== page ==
To make sure Compute Engine resources are available when you need them, use reservations. Reservations provide a very high level of assurance in obtaining capacity for Compute Engine zonal resources. With reservations, 95% of VMs start in less than 120 seconds. For example, you can use reservations to help ensure that your project has resources for future increases in demand like growth, planned or unplanned spikes, migration of a large number of virtual machine (VM) instances, or backup and disaster recovery.
Each reservation provides assurance for one or more VMs with the same properties. After you create a reservation, the reserved resources are available immediately and remain available until you delete the reservation. Similarly, you begin paying for the reserved resources immediately, and, when you no longer need a reservation, you can delete the reservation to stop incurring charges for it. While a VM is consuming a reservation, it does not incur separate charges.
Regardless of how much you use your reserved resources, the reservation prevents anyone else from using your reserved resources. Because a reservation occupies resources as much as unreserved running VMs, reserved resources are charged at the same on-demand rates as running VMs, including any applicable discounts.
This document describes the behavior, requirements and restrictions, and billing of reservations of Compute Engine zonal resources. To learn how to create, consume, and manage reservations, see the following:
- Create a reservation for a single project.
- Create a shared reservation, which can be used by multiple projects.
- Consume and manage reservations.
How reservations work
This section describes how all reservations work. For additional information about how reservations that are shared with multiple projects work, also see How shared reservations work.
A VM can only consume a reservation if all the following properties for both the VM and reservation are exactly matching:
- Machine type
- Minimum CPU platform
- GPU type and count
- Local SSD type and count
Additionally, you can use the following properties to control which VMs can consume a reservation:
- share type (single-project or shared)
- A single-project reservation (default) can only be consumed by VMs that are located in the same project as the reservation.
- A shared reservation can be consumed by VMs in the project where the reservation is located and any other project that the reservation is shared with. Using shared reservations can help improve the utilization of your reservations and reduce the number of reservations that you need to create and manage. For more information, see How shared reservations work.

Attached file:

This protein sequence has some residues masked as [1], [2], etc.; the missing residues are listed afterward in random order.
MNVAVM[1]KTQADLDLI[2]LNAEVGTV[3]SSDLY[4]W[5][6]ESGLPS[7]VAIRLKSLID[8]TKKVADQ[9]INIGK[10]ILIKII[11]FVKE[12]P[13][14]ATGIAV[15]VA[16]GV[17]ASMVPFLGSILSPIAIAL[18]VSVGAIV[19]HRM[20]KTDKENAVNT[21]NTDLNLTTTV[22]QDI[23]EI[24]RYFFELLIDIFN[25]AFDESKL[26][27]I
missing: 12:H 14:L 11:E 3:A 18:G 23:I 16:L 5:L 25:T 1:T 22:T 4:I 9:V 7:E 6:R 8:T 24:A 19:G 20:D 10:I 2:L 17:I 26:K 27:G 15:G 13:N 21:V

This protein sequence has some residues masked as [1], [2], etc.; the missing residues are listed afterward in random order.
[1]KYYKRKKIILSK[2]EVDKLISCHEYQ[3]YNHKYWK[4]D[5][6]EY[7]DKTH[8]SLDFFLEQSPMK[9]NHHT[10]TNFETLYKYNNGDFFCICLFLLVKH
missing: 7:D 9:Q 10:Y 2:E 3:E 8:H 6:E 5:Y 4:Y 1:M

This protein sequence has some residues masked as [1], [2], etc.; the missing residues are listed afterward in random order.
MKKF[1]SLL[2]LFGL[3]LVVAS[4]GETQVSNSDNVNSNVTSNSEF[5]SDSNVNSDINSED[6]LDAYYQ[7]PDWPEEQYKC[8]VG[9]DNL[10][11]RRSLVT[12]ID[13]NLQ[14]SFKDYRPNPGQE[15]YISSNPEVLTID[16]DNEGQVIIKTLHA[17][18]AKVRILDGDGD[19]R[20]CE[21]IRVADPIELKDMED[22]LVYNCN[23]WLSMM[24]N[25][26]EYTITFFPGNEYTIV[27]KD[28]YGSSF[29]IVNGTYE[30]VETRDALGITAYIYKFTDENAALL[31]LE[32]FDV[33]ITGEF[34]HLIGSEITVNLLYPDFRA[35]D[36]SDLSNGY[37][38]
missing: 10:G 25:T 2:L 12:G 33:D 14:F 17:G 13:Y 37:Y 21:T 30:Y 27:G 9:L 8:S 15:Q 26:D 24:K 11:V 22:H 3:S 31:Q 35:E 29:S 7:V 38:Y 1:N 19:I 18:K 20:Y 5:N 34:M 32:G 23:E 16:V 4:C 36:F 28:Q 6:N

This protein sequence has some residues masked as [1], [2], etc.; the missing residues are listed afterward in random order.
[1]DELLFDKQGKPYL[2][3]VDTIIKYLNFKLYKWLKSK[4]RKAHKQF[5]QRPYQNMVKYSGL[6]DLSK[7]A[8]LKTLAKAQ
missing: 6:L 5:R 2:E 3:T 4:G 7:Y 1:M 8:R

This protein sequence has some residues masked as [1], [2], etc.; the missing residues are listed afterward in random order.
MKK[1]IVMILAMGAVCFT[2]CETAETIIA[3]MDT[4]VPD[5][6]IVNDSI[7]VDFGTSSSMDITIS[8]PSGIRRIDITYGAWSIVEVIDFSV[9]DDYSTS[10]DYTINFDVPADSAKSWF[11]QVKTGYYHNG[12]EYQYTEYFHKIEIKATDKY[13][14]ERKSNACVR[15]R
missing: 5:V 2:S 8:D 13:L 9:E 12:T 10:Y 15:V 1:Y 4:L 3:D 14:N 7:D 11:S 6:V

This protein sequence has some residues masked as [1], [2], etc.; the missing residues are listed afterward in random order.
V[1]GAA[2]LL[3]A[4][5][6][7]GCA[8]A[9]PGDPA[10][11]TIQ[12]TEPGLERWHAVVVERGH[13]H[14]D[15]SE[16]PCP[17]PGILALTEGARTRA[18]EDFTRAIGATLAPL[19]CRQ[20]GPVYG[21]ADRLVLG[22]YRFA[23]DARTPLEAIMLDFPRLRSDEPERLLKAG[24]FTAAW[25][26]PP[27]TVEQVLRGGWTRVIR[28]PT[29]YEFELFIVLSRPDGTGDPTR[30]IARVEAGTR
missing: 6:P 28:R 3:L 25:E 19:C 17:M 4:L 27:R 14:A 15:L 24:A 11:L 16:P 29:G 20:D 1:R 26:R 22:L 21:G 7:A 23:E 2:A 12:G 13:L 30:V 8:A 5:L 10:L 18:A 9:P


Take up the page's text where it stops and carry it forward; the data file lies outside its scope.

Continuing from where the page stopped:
consumption type (automatic or specific)
An automatically consumed reservation (default) can be consumed by VMs with a reservation affinity property that allows them to automatically consume any of these reservations (default).
A specifically targeted reservation can only be consumed by VMs with a reservation affinity property that targets that specific reservation for consumption. Using specifically targeted reservations can make it easier to track and control which VMs are consuming which reservations.
If you stop, suspend, or delete a VM that is using a reservation, the VM no longer counts against the reservation and the reserved resources are available again.
If you delete a reservation but don't delete the VMs that are using the reserved resources, the VMs persist and you pay for the resources as usual.
How shared reservations work
Each VM in a shared reservation can be consumed by a VM in either the project that created the reservation (owner project) or any of the projects the reservation is shared with (consumer projects). When a VM stops consuming a shared reservation, the shared reservation can be consumed by a different VM in any of the projects that the reservation is shared with. If a shared reservation reserves multiple VMs, VMs from multiple projects can consume the same shared reservation simultaneously.
By default, projects cannot create and modify shared reservations. To create and
modify a shared reservation in a project, the project must be added to the
allowlist of the
Shared Reservations Owner Projects (
compute.sharedReservationsOwnerProjects) organizational policy constraint.
If you share a reservation, it is affected by
additional requirements and has slightly
different consumption behavior than reservations
that are not shared.
Requirements and restrictions
All reservations have the following requirements:
- You must have sufficient quota in your project for the resources you are reserving. If the reservation is created successfully, quota for that resource is charged accordingly.
- If a reservation is combined with a committed-use discount,
the following requirements also apply:
- You must have sufficient committed-use-discount quota.